Why I Chose ABA

Behavioral Analysis for Everyone!
It just has to be taught well.

My passion for ABA started in the Chicago school systems. That’s where I went from knowing I wanted Psychology to be my life, to knowing I wanted to help people make real changes to their lives so they can live their best life. And that goes for everyone. People of all ages, functional abilities, and backgrounds. As I began to work with children diagnosed with behavioral and intellectual disabilities, I realized I preferred helping teens and adults. I found I do my best work helping families and care givers prepare consumers for their transitions into adulthood.

I like to think it’s because of my strong family foundations (both sides of my family), which have kept me grounded as I furthered my education. Going through graduate school, I realized someone like me, with a Union background and work ethic, had the right mind to work with families and give them real ABA based answers that work for real people. The skill I had was carrying out the message of ABA effectively, and breaking technical terms down into regular speech, while still maintaining professionalism.

The way positive reinforcement is carried out is more important than the amount.

B.F. Skinner

I let my families know that the basis of ABA is that the learner is never wrong, we just have to find a way to reach them and teach them. But I don’t build robots, I know my clients are real people and everyone has quirks that make us unique. Nobody is perfect, and ABA is about making your life more functional for you, so you can increase your probability of making the best of your life.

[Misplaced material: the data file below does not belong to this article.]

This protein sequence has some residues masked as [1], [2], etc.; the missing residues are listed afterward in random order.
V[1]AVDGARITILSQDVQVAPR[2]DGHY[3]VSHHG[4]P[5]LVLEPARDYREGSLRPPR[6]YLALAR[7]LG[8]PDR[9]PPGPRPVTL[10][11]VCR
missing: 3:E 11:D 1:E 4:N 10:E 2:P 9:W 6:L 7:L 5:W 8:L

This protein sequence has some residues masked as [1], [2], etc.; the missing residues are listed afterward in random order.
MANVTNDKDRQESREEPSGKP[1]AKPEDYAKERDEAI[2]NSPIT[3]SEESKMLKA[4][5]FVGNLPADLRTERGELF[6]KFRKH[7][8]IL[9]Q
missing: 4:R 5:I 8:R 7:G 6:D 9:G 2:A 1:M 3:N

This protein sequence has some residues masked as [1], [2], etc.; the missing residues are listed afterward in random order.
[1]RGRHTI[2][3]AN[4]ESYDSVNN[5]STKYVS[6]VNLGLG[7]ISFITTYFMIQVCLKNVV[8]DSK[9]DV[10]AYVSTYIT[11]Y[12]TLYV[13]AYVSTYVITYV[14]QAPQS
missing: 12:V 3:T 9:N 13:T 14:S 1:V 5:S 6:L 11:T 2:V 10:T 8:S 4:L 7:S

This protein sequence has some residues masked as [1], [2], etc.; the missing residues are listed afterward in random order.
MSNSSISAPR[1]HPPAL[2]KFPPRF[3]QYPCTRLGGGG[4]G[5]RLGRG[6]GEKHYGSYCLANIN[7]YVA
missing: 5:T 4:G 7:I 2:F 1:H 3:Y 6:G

A famous ABA quote is that the rat is never wrong. This is a simple way of saying – if someone doesn’t learn something, it’s not their fault, it’s the fault of the teacher. Just because you attempted to teach something, doesn’t mean you taught it correctly for someone else to learn it. They simply were not taught.

The rat is always right.

B.F. Skinner

What I witnessed working in classrooms was that older teachers had a passion for CHILDREN and were willing to do what works, but they needed someone to explain methods correctly. I also witnessed that younger teachers had a passion for TEACHING, and thought that everything they learned in grad school was to be treated as gospel. They did followed instructions from School Psychologists and Occupational Therapists, but they cared little for Social Workers and older teachers. However, they lacked the wealth of knowledge and experience that social workers and teachers had, which allowed them to cater classroom interventions to individual children, while maintaining the order of the rest of the classroom. Simply put, they couldn’t handle the job as well as the more experienced teachers, and they thought everything they did was perfect. If a child wasn’t learning, it was the child’s fault, not their’s. At that point, I knew I had to figure out how to be the person new teacher’s listened to, and make a real difference.

Behavioral Health from Chicago to California

Fast forward years later, and I find myself in California schools making direct changes that positively effect students. I have trained teachers, aides, and administrative staff, and I have implemented individual behavior plans and classroom protocols that changed the way schools function. And it all started with explaining to new teachers and staff that the learner is never wrong, and changes have to start with them. Interventions are only as good (effective) as the people implementing them.


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